The upcoming power master plan should address the issues of overcapacity and expensive energy sources to bring financial stability in the power sector, said the US-based Institute for Energy Economics and Financial Analysis (IEEFA) in a report.
The report said the Integrated Energy and Power Master Plan would have to align with the government's Eighth Five Year Plan to drive zero carbon transformation.
The Eighth Five Year Plan acknowledges many of the major issues impacting Bangladesh's fossil fuel-based power system and solutions to fix them.
It says the government now has an increased focus on renewable energy, energy efficiency, and financial sustainability of the power system that has been affected due to reliance on coal and liquefied natural gas (LNG).
Bangladesh Power Development Board (BPDB), however, says the government will decide whether or not it will stop using coal and LNG.
"The government is still considering whether to reject coal projects or not. If it decides to reject coal projects, we must address this in the upcoming master plan," said BPDB Chairman Belayet Hossain.
The country's total electricity generation capacity is 25,227 megawatts at present while daily demand is hovering around 13,000-13,500 megawatts in this hot summer. Power supply drops to 8,500 megawatts in winter due to low demand.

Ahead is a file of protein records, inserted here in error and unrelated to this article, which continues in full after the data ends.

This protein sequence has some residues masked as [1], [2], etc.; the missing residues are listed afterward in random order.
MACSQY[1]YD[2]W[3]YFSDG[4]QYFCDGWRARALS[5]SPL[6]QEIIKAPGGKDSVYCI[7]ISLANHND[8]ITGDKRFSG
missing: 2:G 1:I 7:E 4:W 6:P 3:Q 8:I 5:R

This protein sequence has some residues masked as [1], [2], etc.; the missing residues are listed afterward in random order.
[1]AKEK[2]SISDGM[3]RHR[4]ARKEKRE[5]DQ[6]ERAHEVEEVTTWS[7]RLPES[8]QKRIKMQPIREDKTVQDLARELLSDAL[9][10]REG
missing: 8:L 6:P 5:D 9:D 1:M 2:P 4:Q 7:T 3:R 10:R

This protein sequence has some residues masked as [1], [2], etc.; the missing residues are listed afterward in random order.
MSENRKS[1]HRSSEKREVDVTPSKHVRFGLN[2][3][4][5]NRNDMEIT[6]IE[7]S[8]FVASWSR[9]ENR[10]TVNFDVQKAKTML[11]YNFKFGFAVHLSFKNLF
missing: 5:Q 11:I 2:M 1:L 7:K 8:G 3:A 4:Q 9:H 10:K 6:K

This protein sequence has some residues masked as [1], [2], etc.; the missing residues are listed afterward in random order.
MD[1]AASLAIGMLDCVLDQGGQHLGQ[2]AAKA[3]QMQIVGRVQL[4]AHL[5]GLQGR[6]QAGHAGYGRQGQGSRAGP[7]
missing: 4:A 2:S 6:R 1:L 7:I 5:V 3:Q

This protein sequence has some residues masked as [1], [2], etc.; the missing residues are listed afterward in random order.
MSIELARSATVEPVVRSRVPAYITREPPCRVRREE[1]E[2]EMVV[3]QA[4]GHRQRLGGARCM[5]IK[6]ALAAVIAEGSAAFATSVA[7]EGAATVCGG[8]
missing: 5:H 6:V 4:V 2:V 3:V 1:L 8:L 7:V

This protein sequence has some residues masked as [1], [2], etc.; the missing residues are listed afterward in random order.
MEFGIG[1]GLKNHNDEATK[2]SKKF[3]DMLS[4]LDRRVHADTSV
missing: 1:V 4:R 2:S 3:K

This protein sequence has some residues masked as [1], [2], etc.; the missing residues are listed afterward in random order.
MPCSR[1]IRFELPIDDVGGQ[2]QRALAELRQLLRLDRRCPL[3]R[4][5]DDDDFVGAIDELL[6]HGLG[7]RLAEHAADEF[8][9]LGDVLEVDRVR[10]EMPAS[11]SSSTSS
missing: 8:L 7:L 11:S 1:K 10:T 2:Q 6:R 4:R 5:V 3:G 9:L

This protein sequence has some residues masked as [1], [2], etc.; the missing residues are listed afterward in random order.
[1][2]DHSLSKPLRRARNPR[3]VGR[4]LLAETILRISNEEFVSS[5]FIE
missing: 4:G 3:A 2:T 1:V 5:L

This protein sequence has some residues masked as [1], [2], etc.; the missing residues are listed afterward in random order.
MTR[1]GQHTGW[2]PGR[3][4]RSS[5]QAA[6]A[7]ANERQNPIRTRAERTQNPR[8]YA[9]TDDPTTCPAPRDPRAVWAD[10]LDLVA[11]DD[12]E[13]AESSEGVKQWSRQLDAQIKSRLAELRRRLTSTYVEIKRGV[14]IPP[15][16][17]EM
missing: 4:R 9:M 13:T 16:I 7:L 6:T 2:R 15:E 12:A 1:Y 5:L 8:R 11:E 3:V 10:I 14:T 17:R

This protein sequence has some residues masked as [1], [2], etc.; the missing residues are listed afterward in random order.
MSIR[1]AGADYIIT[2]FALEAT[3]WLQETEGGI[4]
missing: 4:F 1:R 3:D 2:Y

The IEEFA report author Simon Nicholas, an energy finance analyst, said the Eighth Five Year Plan clearly acknowledges Bangladesh's power overcapacity problem as well as solutions to address it.
He said the financial sustainability of the power system is currently seriously jeopardised by heavy subsidisation and ballooning capacity payments to fossil fuelled power producers, stretching the power system's already weakened financial position.
"Increased reliance on expensive imported coal and LNG is a burden the government simply cannot afford to wear going forward," he said.
He further said any increased reliance on coal and LNG risks seeing electricity costs for energy consumers rise even further at a time when ever-cheaper solar and wind power is available.
The Japan International Cooperation Agency (Jica) funded the existing master plan, which was prepared by Tokyo Electric Power Company Holdings.
The upcoming master plan is also scheduled to be prepared by the same organisation as Jica signed a Record of Discussions with the Bangladesh government for the development of the plan in March this year.
If Jica funds coal power and creates a plan for more high-cost, LNG-fired capacity, it will be worsening overcapacity and increasing the likelihood of power tariff increases for consumers, said Simon.
"Coal and LNG are carbon-intensive fuel sources, and the most technologically and economically challenged by the current global energy transition to renewable clean energy," he added.
The IEEFA examines issues related to energy markets, trends, and policies and its mission is to accelerate the transition to a diverse, sustainable, and profitable energy economy.